ICT Trends: skills shortage going from bad to worse|
by Garry Roberton, Senior Lecturer, Wintec
Globally, CIOs and recruitment agencies are seriously concerned about the impending skills shortages in the ICT sector. In New Zealand these same concerns are being echoed. Senior Wintec Lecturer Garry Roberton provides a further update on past, recent and projected ICT tertiary enrolment and job trends.
ICT skills shortages: not getting better
At the CIO/Computerworld roundtable held in July 2008, key players in the New Zealand hi-tech community declared the skills shortage as the number-one challenge facing the sector. On a scale of one to ten, Paul Matthews, chief executive of the New Zealand Computer Society, ranked the ICT skills shortage a "nine".
According to Mattthews:
"The talent shortage is a critical problem, acting as a drag on the growth of the economy".
Are things getting better, or worse? I've looked at some data and unfortunately, it will be a while before we can stop ringing the alarm bell on the skills shortage in New Zealand.
Tertiary ICT enrolments down
Last month's ICT Trends article showed that tertiary enrolments in NZ have tracked the global trends over the last decade, evidenced in the following two charts:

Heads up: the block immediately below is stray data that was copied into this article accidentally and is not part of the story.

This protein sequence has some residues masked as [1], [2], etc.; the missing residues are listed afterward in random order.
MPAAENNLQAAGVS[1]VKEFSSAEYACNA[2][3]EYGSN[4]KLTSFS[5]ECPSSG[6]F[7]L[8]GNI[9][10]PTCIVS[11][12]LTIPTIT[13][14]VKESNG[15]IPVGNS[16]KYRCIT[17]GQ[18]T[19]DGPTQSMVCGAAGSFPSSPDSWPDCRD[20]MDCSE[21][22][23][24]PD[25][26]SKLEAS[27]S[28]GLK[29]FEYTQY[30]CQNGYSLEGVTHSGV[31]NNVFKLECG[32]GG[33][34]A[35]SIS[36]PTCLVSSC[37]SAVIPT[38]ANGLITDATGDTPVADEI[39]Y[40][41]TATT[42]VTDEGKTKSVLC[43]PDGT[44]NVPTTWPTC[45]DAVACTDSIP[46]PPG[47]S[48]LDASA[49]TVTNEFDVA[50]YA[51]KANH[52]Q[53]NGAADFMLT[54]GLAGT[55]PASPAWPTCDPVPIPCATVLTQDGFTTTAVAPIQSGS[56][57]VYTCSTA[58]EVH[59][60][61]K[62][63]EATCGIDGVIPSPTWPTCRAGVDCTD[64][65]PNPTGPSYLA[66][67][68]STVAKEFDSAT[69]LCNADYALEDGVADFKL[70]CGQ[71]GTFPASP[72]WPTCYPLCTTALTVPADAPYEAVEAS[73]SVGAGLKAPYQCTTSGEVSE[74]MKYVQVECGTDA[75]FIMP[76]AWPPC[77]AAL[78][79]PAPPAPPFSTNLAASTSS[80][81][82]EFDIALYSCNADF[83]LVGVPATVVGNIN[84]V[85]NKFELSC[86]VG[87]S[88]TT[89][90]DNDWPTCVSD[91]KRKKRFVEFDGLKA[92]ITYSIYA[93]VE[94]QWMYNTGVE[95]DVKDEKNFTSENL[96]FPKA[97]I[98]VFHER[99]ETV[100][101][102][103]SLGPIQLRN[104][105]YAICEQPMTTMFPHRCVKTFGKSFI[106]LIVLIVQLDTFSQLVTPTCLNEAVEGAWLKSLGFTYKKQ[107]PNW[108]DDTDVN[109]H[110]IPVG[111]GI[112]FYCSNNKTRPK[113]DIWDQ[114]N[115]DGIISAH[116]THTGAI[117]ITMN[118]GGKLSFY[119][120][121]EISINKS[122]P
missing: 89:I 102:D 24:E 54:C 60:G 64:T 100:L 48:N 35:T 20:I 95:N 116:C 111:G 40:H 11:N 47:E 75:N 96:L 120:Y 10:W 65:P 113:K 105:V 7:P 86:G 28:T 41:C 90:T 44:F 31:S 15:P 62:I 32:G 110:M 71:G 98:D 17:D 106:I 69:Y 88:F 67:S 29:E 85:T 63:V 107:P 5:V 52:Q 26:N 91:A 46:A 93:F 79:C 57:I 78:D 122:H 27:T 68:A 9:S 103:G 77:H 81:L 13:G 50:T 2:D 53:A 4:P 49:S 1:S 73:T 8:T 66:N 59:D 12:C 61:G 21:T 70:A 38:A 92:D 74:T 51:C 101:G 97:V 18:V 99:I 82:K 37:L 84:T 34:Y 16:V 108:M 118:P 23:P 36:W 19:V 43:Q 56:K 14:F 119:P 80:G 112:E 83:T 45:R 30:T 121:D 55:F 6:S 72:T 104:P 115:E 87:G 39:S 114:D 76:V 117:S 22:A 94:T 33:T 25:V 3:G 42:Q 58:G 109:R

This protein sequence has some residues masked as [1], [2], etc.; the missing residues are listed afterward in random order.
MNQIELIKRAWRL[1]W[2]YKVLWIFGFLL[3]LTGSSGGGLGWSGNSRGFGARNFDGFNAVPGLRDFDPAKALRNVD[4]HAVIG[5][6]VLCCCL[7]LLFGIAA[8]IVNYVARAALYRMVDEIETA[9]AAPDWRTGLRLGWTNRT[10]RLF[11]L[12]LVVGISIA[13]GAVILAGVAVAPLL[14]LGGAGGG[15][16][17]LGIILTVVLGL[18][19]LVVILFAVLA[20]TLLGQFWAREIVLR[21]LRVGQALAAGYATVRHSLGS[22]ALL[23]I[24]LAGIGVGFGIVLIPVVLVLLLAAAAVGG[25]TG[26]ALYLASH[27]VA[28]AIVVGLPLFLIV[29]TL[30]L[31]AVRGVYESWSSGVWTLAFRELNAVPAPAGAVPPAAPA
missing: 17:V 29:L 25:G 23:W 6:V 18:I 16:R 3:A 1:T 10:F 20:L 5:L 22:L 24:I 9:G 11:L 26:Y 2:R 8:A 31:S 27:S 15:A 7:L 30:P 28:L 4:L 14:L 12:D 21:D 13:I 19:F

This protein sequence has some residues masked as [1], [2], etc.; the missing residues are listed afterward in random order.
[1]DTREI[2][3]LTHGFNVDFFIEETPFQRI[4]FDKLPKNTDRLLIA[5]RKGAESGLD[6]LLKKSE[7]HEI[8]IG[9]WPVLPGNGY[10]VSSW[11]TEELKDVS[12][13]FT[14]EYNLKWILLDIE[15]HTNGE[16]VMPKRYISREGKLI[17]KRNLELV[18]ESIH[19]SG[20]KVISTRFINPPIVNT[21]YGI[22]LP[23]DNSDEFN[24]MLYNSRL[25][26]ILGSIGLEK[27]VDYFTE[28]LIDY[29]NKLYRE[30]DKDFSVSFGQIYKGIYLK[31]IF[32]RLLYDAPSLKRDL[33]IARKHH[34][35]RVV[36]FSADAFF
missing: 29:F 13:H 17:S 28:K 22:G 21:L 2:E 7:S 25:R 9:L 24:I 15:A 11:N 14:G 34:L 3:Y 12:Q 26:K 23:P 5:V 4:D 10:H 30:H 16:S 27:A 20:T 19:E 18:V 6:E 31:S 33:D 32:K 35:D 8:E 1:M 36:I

CRA Taulbee Survey (USA)
According to the Computing Research Association "total enrolment among majors and pre-majors in US CS departments increased 10 percent, the third straight year of increases in total enrolment, indicating that the post "dot-com crash" decline in undergraduate computing program enrolments is over."
Even if this trend in the USA continues, this year the total enrolments will still be about thirty per cent below the 2001 peak. There is also some evidence that global enrolments may already have peaked at current levels, based on demographics and improving economic indicators.
ITP/Polytechnic Enrolments (CITRENZ)
The ITP/Polytechnic sector ICT EFTS enrolments have increased 45 per cent between 2007 and 2011 based on data collected by CITRENZ. This year, the increase is an estimated ten per cent. However, this is still a quarter lower, or 1,000 fewer enrolments than in 2002.